Primate “Infanticide”: Truth or social fantasy?
(Since I seem to be musing about honesty recently… a short college paper written in 1999 for a primate anthropology class. Enjoy!)
A current ‘hot’ topic in primate studies today is the issue of infant killing. Our readings contain three articles on the subject.
The first was the 1977 Hrdy article “Infanticide as a Primate Reproductive Strategy,” in which the ‘evolutionarily selected’ trait of infant killing is first discussed; in essence she postulates there is a high male turnover rate in gray langur troops, which are primarily single male and multiple female.
Thus it is evolutionarily effective for males to kill all infants that are not their own, as this will bring the infant-deprived females more quickly into estrous, giving the male a higher chance of effectively impregnating the females of the troop before he too is ousted by another male.
The second article was “Primate Social Behavior in a Changing World,” written by Curtin and Dolhinow in 1978; it primarily discusses normal social life for the gray langur, and notes the troops from which Hrdy collected data (and which demonstrated what Hrdy asserts is normal behavior) live under environmental conditions which are far from normal.
It also notes several theoretical holes in the Hrdy article. Noteworthy among those is the improbability of the male gray langur’s ability to keep track of either his past mating success, or gestation periods in the females of his species.
Curtin and Dolhinow also spend some time discussing probable errors in Hrdy’s data collection and subsequent hypotheses, e.g., of the many infant deaths ascribed to infant-killing males, only 4 were actually witnessed; the langurs are environmentally over-crowded, and are regularly harassed by humans and dogs; females occasionally came into estrous before the deaths of their infants.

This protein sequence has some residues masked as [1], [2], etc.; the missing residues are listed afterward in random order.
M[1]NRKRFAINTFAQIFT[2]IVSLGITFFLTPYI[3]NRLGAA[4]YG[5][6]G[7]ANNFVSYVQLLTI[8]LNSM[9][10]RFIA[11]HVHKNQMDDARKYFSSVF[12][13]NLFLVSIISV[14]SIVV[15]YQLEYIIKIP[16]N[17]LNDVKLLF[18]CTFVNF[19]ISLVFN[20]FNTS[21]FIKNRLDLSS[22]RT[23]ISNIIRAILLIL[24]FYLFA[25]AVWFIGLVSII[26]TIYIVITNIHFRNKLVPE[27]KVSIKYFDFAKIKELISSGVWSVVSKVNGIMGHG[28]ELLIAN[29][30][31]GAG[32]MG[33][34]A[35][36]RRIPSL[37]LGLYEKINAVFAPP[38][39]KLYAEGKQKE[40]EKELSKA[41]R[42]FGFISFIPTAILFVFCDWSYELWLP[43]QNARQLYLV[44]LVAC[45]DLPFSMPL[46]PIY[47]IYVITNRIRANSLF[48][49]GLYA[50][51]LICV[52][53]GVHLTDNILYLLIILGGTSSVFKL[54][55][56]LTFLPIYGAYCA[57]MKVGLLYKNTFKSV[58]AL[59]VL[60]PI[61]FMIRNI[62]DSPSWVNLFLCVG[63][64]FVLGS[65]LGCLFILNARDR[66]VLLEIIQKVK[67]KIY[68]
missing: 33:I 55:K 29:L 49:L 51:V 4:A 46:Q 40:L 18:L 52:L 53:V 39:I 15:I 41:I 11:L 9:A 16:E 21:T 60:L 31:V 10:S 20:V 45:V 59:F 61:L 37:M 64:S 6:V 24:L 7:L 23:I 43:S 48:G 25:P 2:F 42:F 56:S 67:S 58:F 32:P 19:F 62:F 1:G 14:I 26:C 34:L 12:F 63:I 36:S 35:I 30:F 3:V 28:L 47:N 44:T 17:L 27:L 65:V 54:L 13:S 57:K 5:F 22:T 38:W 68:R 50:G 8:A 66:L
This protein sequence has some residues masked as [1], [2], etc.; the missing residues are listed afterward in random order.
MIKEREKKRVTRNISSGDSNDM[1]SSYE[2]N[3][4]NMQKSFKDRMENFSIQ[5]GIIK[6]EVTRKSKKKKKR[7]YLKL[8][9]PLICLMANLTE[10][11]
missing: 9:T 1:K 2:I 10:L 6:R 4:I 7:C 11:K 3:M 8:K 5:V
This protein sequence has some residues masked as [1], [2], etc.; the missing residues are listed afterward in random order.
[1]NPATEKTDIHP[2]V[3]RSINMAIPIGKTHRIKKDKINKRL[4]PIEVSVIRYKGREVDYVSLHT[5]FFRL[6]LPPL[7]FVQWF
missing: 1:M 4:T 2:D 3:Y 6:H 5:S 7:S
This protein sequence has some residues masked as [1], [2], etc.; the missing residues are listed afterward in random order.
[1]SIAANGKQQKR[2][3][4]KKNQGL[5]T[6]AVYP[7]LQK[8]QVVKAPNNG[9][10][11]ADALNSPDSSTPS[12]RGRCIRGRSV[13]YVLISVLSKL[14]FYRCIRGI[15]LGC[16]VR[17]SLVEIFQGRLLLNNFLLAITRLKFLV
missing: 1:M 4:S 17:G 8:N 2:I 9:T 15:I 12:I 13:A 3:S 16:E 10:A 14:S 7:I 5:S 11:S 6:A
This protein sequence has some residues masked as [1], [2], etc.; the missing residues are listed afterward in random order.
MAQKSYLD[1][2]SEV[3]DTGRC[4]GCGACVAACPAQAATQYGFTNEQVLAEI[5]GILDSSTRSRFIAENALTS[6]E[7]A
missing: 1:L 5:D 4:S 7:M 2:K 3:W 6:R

There are numerous problems with Hrdy’s hypothesis from a life history viewpoint. She assumes active males and passive females, for a start, and this is clearly not the case, as examination of langur social behavior shows. Also she did not study the troops all year round, but only for two or three months per year, for five consecutive years.
This means Hrdy was observing the troops for only 8% to 15% of the five years she was there. She could not state definitively what had been happening to the individuals, but instead resorted to anecdotal evidence to fill in her temporal gaps.
Amusingly enough, Hrdy states at the beginning of her article the undesirability of relying on anecdotal evidence by quoting some rather lurid Victorian accounts of langur social activity; yet she does not seem to see any inconsistency in her later reliance on native accounts of infant killing.
Finally, she could not identify all the individuals in the troops, nor had she done any DNA fingerprinting to determine paternity of infants. The ability to individually identify each troop member is considered of primary importance for accurate data collection, as stated by Altmann in her seminal article. Hrdy did not seemed to feel this was necessary for her studies.
The final article we read was by Bartlett, Sussman, and Cheverud, written in 1993, and titled “Infant Killing in Primates: A Review of Observed Cases with Specific Reference to the Sexual Selection Hypothesis.” This most recent article is a well-written, objective examination of all the available data on primate infant killing. Several noteworthy points can be gleaned from this article.
The first thing I noticed was the use of ‘infanticide’ (an emotionally loaded and imprecise term) in many of the articles frequently seemed to coincide with description of the female members of the gray langur troops as ‘harems’ — another poorly chosen word, since it describes a human institution rather than the actual behavior demonstrated by the langurs.